A muddy track in the Kentucky Derby: Is it an excuse?
Whenever a horse has made his most recent start on a muddy track, handicappers have to judge whether his performance was a true gauge of his ability or whether it was significantly affected by the racing surface. This is an issue of special relevance in the 138th Preakness, because many of the entrants raced over a sloppy track in the Kentucky Derby, with three of them losing by 20 lengths or more. Can such horses be expected to run much better on a fast track at Pimlico?
In the post-war era, the Kentucky Derby has been run 10 times on a track officially labeled sloppy, muddy or slow. In five of those years, the winner of the Derby went on to capture the Preakness. In two of the other years, the Preakness was won by a horse who didn’t start in the Derby. The Derby losers who triumphed at Pimlico were Lookin at Lucky, sixth in the 2010 Derby; Tabasco Cat, 6th in the 1994 Derby; and Faultless, third in the 1947 Derby.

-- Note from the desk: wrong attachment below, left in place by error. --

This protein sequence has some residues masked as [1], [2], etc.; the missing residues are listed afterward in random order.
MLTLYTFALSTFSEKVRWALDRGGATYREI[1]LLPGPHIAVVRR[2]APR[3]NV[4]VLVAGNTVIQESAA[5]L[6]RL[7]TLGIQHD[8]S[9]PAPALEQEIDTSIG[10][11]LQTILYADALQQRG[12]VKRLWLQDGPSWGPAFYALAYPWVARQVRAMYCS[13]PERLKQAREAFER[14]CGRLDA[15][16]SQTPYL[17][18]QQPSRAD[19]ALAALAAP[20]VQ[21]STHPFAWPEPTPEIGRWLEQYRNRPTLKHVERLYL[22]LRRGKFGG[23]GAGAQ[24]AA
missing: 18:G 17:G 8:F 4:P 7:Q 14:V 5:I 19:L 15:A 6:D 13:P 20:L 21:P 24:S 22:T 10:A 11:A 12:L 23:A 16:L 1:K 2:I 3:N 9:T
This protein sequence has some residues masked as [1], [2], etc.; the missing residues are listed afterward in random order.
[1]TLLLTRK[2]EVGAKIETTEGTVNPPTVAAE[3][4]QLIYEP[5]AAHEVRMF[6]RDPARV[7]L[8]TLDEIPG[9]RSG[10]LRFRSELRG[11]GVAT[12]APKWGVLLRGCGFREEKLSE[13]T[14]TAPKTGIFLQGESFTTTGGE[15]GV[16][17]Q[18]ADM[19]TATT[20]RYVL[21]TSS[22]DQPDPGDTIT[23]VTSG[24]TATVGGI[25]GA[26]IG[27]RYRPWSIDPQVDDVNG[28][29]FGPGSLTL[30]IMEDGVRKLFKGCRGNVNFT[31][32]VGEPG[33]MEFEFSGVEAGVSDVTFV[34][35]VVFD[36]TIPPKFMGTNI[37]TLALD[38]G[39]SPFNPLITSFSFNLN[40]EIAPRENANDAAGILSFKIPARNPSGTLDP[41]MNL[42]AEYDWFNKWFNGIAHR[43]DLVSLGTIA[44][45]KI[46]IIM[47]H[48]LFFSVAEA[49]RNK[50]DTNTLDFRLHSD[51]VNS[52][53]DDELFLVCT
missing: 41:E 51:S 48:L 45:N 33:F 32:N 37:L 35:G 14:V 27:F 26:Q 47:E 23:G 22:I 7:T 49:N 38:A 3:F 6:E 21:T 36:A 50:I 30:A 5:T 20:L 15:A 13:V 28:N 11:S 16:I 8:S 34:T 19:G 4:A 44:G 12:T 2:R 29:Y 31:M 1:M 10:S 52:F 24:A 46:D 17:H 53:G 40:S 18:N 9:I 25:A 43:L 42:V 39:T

Looking at Lucky had a disastrous trip from post position one and his defeat can’t be blamed on the sloppy going. Faultless lost the Derby in a tight photo finish; he handled the mud well. Tabasco Cat lost the Derby by 9 1/2 lengths with an uneventful trip. He is the only horse since 1945 who might reasonably claim mud as an excuse before going on to win the Preakness.
The results from years when the Derby was won on an off track:
|Year||Derby winner||Preakness winner (Derby finish)|
|2010||Super Saver||Lookin at Lucky (6th)|
|2009||Mine That Bird||Rachel Alexandra (DNS)|
|2004||Smarty Jones||Smarty Jones|
|1994||Go for Gin||Tabasco Cat (6th)|
|1989||Sunday Silence||Sunday Silence|
|1958||Tim Tam||Tim Tam|
|1947||Jet Pilot||Faultless (3rd)|
|1945||Hoop Jr||Polynesian (DNS)|